DescriptionGeneral Lomax is the highest ranking officer on the Town Hall war memorial. He had been a career Army officer before the Great War and was about to retire when the war began.
During October 1914, the First Division commanded by General Lomax, was engaged in the First Battle of Ypres in the salient around the Belgian town of Ypres, with its headquarters based in a large stately home named Hooge Chateau, recently vacated by General Douglas Haig. On the 31 October 1914, a meeting took place at the Chateau between Lomax and his Second Division counterpart, Major-General C. C. Monro. An observer noted that the officers’ staff cars were parked along the roadsides and provided an obvious target to German artillery An aerial spotter soon noticed the gathering and reported the situation to artillery officers on the ground, who fired three 5.9” shells at the Chateau. Both sides had been targeting chateaux on either side of the line in an effort to kill senior officers and gain some advantage in the developing stalemate.
The first shell exploded in the garden, causing the officers at the meeting to go to the windows to see the fall of the shell. Thus they were in the worst possible position for the second shell which exploded right in the window frame. The explosion killed six officers and mortally wounded two others. The third shell impacted an empty part of the house, although the owner, Baron de Vinck, narrowly escaped injury.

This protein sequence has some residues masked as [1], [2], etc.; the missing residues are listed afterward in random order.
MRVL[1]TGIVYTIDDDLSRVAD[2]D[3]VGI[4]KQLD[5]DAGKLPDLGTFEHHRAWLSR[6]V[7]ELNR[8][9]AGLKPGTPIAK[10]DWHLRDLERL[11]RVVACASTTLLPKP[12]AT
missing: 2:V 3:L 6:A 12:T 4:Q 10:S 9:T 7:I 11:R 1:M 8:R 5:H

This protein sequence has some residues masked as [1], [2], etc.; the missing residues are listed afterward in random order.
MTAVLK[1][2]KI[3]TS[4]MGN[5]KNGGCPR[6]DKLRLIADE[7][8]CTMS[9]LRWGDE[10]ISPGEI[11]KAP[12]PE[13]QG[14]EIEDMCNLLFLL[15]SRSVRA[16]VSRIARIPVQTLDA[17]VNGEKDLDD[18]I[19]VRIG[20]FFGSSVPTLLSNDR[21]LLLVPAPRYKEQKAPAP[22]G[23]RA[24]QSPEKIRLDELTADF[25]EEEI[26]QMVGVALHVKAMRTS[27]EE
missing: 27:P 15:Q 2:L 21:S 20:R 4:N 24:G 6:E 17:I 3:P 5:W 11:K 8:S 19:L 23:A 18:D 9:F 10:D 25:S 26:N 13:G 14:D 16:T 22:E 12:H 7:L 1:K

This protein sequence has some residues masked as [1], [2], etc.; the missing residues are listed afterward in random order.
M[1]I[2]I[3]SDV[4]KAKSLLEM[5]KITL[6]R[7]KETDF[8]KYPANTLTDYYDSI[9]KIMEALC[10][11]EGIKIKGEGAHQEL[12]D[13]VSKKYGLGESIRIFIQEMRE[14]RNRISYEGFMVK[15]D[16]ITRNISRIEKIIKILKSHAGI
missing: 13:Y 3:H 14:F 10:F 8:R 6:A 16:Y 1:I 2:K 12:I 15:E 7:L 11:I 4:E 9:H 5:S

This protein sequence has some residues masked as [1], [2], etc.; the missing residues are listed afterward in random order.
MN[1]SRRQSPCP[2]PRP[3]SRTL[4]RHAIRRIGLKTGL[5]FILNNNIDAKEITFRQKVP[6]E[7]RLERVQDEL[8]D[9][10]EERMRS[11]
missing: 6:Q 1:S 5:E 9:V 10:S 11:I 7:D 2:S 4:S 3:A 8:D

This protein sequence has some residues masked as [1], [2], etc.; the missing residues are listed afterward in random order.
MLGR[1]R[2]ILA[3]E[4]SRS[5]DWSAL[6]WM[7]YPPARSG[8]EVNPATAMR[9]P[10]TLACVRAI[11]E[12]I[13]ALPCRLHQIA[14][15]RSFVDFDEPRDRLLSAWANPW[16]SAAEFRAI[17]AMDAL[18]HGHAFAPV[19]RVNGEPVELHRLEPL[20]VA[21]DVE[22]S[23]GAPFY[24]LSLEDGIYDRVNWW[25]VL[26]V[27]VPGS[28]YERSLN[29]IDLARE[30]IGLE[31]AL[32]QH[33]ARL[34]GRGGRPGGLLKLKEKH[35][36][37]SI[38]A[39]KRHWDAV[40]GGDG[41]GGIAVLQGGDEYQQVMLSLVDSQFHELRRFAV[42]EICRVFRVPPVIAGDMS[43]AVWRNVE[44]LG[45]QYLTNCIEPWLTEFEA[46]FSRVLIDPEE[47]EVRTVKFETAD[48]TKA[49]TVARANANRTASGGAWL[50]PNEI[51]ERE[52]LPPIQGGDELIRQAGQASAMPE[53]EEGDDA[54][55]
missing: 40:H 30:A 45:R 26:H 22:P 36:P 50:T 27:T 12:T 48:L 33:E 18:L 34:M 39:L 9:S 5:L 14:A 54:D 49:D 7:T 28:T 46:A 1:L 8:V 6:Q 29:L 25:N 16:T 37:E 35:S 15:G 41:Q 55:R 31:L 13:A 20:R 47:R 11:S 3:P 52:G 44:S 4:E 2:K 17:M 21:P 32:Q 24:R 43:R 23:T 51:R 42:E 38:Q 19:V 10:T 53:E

Monro had stepped into another room for a conference with his Chief of Staff and so survived with minor injuries but Lomax was seriously wounded and evacuated back to England, being placed in a nursing home in London where he received palliative care for the next five months.
General Lomax died on the 10 April 1915 never having recovered from his wounds and lies in a grave in Aldershot Military Cemetery. Sir Arthur Conan Doyle later wrote that his death “was a brain injury to the Army and a desperately serious one".
He lived at Froghall, Wokingham, with his wife Mary and their daughter Norah. Norah went on to marry a senior Army officer and their two sons also had distinguished military careers.
“Samuel Lomax,” Wokingham's Virtual Museum, accessed August 6, 2020, https://wokingham-tc.gov.uk/museum/document/WTH0386.